There are 1,000 pages in the new Energy White Paper and this is the Government’s fourth such paper since its “Creating a Low Carbon Economy” was published in 2003.
It is the first white paper to be produced, however, under the auspices of the Department for Energy and Climate Change which was launched last year (October 2008) under the ministerial stewardship of Ed Miliband who is tasked with bringing about the UK’s ‘Energy Revolution’.
Not the easiest of tasks, bearing in mind:
- the current economic climate, which has a major effect on the required levels of significant investment
- the cumbersome UK planning system and its general lack of expediency
- infrastructure concerns, such as the electricity grid and connectivity issues
The likely result of these issues is that targets will be difficult to achieve.
The announcement in the Budget (22 April) of additional funding for the renewable energy industry brought a welcome focus on the importance of the sector but did little to address the practical concerns of development experts in this and associated fields, says Andrew Watkin, head of Carter Jonas' Energy Team.
Andrew, who spearheads the firm’s work with landowners and developers involved in the renewables sector, welcomed the Budget’s £525 million of new support for offshore wind farm projects whose financial arrangements can be completed by 2011 and also the £4 billion of new capital from the European Investment Bank.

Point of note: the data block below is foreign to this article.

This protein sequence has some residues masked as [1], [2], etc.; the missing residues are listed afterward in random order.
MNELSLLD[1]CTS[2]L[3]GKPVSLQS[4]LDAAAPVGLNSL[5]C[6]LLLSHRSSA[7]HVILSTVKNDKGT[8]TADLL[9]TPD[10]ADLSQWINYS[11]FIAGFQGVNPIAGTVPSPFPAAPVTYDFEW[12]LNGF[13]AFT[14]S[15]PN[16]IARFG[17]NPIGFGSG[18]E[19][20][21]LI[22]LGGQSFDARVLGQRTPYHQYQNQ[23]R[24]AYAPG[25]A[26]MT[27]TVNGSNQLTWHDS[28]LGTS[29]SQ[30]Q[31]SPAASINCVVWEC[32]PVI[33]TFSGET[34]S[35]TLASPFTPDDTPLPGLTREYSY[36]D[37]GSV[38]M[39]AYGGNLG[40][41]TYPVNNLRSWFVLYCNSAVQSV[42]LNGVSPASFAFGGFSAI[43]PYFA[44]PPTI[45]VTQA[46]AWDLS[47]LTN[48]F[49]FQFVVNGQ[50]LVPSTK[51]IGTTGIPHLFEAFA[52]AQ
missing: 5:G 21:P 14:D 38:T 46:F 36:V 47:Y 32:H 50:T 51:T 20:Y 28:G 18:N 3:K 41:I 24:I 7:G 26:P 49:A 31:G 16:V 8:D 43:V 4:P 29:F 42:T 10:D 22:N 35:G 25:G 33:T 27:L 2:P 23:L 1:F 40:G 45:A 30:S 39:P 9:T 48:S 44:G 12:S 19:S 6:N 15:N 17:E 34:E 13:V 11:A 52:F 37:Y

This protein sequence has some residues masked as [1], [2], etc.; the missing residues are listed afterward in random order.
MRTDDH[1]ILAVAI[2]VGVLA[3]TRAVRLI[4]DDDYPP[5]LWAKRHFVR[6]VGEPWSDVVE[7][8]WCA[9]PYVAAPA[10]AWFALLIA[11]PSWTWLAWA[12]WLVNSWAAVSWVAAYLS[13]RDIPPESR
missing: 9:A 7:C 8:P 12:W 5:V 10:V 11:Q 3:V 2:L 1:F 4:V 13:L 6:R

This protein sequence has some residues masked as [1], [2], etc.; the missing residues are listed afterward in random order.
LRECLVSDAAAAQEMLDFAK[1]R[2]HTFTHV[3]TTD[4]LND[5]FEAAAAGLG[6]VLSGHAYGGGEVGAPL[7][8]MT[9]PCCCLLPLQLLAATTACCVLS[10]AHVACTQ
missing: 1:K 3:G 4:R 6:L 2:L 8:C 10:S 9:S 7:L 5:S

Yet Andrew and his team remain sceptical about whether these funding measures, and others flagged-up, will be adequate to promote the necessary growth and investment in the sector at a quick enough pace.
‘The UK is said to have one of the best wind resources in Europe and, with onshore and offshore energy development opportunities, we really should be selling the UK as the place to be for renewable energy development to investors.
‘This UK selling point will, in turn and in time, create significant employment opportunities as outlined in the White Paper. But we must have the right foundations in place upon which to build our renewables business – otherwise the lights will flicker and falter.’
‘We are in a reasonably strong position to be leaders in the low-carbon future technologies but infrastructure issues alone – such as improvements required to increase the capacity and capability of the electricity supply and distribution grid even for the current scale of plans for renewable developments – will require significant capital expenditure across the UK.’
Carter Jonas’ energy experts are also concerned about the ability of the planning system to bring forward renewable developments in any meaningful timescale that will make an impact.
Andrew Watkin continues:
‘The UK is the first country committing to legally binding targets for a 34 per cent reduction in CO² emissions by 2020.
‘To help achieve this, there are Government requirements for zero-carbon residential and commercial buildings. Added to this, the private development sector is also charged with providing levels of social housing and public amenity that are barely sustainable in a buoyant market.
‘It appears that the development sector, whether it be for residential housing or renewable energy, is being expected to bear a financial burden for all the country’s public infrastructure requirements.'
Carter Jonas’ energy experts are calling for planning systems to be streamlined, suitable areas for energy development identified strategically rather than by piecemeal and, above all, development must be sustainable in all senses of the word, including a sound financial return.
‘Otherwise, just who would want to take on the risk?’ asks Andrew Watkin.